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Comb morion: HEN.M.29-1933

Object information




Comb morion, for infantry use, with etched decoration overall. Formed in one piece with a rounded crown that curves down at each side and rises to an exceptionally high, roped, medial comb; and an integral brim that is turned down at each side and curves up to a point at the front and rear. The edge of the brim has a file-roped, inward turn accompanied by a narrow, recessed border. The base of the crown is encircled by thirteen round-headed lining-rivets of brass-capped iron, except in the case of the front three which are later replacements and of solid brass. All of the rivets, except for the three replacements and that at the centre rear are fitted with octagonal or circular internal washers. Six of the lining-rivets are fitted with external, brass, rosette washers. The central lining-rivet and the lining-rivet immediately behind it at each side also served originally to attach a missing cheek-piece. A pair of rivet-holes pierced at the nape, just above the level of the lining-rivets, served to attach a missing plume-holder.
The entire surface of the helmet is decorated with etched ornament on a stippled and blackened ground. The ornament on each side of the comb consists of interlacing strapwork involving trophies and birds surrounding a central quatrefoil cartouche enclosing the bust of a classical warrior and further trophies and birds. The ornament on each side of the crown consists of seven bands of trophies separated by groups of five narrow bands of which the central one in each case is decorated with pairs of diagonal lines, and the others remain plain. The ornament on the brim consists of stylised acanthus foliage.


History note: Mr James Stewart Henderson of 'Abbotsford', Downs Road, St Helen's Park, Hastings, Sussex

Legal notes

J.S. Henderson Bequest

Measurements and weight

Depth: 36.5 cm
Height: 33.5 cm
Weight: 1.89 kg
Width: 23.8 cm

Relative size of this object

23.8 cm33.5 cm36.5 cm What does this represent?

Relative size of this object is displayed using code inspired by Good Form and Spectacle's work on the British Museum's Waddeson Bequest website and their dimension drawer. They chose a tennis ball to represent a universally sized object, from which you could envisage the size of an object.

Acquisition and important dates

Method of acquisition: Bequeathed (1933-03-16) by Henderson, James Stewart


Late 16th Century
Production date: circa AD 1580


North Italian

The apex of the comb has been extensively repaired by welding and brazing. The left rear of the comb is pierced with a later hole. The left and front edges of the brim are cracked, and the rear edge of the brim is pierced with a later wiring-hole.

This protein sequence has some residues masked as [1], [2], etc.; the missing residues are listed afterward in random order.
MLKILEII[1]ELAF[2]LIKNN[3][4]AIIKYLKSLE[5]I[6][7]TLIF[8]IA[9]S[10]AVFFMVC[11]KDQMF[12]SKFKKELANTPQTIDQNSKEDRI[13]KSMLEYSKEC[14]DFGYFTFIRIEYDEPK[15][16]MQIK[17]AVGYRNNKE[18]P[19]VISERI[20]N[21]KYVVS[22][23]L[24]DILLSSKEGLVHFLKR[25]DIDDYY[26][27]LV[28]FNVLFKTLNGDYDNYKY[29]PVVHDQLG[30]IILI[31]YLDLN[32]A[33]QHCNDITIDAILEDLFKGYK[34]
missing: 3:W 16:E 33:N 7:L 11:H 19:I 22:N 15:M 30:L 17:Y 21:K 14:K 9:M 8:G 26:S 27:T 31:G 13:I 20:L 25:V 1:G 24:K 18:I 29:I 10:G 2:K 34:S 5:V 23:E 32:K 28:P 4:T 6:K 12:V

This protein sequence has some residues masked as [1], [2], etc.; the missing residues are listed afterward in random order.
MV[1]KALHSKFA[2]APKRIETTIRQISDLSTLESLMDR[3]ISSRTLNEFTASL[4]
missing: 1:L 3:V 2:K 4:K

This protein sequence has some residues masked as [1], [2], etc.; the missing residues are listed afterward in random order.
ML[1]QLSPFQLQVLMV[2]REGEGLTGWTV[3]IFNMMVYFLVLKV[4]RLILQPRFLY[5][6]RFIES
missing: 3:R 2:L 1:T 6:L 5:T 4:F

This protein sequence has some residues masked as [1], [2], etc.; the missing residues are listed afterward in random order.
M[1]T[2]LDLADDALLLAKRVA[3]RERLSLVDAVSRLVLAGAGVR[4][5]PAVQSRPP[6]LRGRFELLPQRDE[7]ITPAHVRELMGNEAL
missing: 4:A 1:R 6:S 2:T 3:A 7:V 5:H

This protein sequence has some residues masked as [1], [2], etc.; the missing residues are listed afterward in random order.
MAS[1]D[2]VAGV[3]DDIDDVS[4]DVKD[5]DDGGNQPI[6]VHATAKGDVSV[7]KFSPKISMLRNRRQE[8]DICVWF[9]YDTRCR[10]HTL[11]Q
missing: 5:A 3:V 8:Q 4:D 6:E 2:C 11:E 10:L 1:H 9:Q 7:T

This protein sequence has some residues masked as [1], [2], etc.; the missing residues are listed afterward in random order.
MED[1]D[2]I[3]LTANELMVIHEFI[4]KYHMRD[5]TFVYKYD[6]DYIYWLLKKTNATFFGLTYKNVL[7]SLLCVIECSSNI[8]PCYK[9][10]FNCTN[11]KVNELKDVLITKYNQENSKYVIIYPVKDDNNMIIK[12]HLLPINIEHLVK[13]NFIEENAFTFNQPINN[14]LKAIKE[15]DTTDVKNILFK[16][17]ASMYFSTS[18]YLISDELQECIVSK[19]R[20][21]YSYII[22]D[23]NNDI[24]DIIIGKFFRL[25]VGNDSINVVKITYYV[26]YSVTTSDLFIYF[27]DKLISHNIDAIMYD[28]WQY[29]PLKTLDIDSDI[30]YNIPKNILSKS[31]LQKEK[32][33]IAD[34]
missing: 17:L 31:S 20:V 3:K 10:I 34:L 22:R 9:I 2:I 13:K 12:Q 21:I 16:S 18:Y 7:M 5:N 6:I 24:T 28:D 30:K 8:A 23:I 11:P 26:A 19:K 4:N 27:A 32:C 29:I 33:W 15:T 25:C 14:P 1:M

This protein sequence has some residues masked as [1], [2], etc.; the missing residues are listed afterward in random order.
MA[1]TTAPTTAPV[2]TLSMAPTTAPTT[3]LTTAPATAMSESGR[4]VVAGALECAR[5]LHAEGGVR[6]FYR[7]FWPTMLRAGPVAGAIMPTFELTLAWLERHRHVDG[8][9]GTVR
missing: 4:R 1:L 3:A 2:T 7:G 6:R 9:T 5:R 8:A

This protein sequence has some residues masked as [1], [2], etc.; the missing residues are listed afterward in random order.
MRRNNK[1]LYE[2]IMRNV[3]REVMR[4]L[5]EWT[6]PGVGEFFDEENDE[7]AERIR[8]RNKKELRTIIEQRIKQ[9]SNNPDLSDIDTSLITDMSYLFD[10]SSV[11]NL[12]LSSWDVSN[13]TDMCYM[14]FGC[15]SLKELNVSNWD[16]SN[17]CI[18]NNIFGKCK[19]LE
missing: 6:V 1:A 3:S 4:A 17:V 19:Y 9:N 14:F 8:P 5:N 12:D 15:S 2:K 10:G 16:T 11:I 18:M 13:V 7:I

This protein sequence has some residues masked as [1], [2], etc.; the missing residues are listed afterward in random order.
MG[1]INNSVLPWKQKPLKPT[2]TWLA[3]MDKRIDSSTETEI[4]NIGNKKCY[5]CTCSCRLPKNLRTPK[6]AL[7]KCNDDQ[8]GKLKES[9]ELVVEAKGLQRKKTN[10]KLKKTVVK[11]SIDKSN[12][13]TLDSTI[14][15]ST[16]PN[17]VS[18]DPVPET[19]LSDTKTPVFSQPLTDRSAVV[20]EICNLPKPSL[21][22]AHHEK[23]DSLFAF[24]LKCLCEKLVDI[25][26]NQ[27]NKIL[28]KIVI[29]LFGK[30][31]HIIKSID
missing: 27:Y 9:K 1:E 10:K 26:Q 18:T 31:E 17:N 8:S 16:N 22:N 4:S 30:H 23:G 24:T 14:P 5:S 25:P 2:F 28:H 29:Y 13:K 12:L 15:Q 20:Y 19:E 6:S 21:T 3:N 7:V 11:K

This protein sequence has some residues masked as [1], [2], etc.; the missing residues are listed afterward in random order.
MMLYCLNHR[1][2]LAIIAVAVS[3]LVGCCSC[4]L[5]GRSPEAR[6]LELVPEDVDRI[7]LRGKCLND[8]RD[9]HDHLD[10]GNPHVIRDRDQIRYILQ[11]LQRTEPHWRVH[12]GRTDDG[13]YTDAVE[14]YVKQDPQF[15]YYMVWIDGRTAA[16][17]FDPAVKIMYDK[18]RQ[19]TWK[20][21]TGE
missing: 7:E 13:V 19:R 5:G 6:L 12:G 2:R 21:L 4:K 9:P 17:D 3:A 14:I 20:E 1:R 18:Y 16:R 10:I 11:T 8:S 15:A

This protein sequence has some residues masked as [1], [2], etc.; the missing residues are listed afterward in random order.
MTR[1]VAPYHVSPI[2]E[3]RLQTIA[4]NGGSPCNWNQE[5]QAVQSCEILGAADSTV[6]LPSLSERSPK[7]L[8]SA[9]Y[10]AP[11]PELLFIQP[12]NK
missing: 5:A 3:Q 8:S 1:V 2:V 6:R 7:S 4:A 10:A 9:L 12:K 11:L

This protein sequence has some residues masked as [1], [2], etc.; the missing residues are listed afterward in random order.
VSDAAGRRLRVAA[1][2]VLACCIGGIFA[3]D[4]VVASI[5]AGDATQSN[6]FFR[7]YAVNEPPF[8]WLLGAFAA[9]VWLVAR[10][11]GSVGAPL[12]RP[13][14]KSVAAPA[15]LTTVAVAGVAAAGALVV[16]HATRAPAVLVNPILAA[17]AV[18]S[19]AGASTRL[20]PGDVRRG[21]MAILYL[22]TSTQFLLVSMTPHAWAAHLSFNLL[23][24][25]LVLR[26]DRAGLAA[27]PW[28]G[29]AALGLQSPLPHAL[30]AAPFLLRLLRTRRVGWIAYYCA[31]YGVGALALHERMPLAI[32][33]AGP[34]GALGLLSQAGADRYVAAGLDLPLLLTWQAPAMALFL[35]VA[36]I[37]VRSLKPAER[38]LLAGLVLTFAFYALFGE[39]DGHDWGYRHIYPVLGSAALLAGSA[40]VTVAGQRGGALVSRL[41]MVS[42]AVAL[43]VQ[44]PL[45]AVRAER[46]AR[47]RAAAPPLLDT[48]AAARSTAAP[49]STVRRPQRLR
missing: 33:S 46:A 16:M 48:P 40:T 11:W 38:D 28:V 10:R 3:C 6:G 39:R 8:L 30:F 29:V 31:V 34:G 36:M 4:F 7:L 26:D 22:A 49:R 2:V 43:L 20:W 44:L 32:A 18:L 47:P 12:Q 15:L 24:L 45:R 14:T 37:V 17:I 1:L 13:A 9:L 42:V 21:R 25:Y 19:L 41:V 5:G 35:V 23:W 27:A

The helmet is bright with a medium to heavy patination overall.

People, subjects and objects depicted

Components of the work

Lining-rivets composed of iron (metal) brass (alloy) Rivet Caps composed of brass (alloy) Rosette Washers composed of brass (alloy) Borders Decoration Parts

Materials used in production


Techniques used in production

Hammered : Formed in one piece with a rounded crown that curves down at each side and rises to an exceptionally high, roped, medial comb; and an integral brim that is turned down at each side and curves up to a point at the front and rear; hammered, shaped, riveted, with recessed borders, file-roped and etched decoration on a blackened ground
Patinating Forming

Identification numbers

Accession number: HEN.M.29-1933
Primary reference Number: 18279
Stable URI

Audit data

Created: Saturday 6 August 2011 Updated: Friday 13 January 2012 Last processed: Sunday 21 March 2021

Associated departments & institutions

Owner or interested party: The Fitzwilliam Museum
Associated department: Applied Arts

Citation for print

This record can be cited in the Harvard Bibliographic style using the text below:

The Fitzwilliam Museum (2022) "Comb morion" Web page available at: Accessed: 2022-07-02 23:33:30

Citation for Wikipedia

To cite this record on Wikipedia you can use this code snippet:

{{cite web|url= |title=Comb morion |author=The Fitzwilliam Museum|accessdate=2022-07-02 23:33:30|publisher=The University of Cambridge}}

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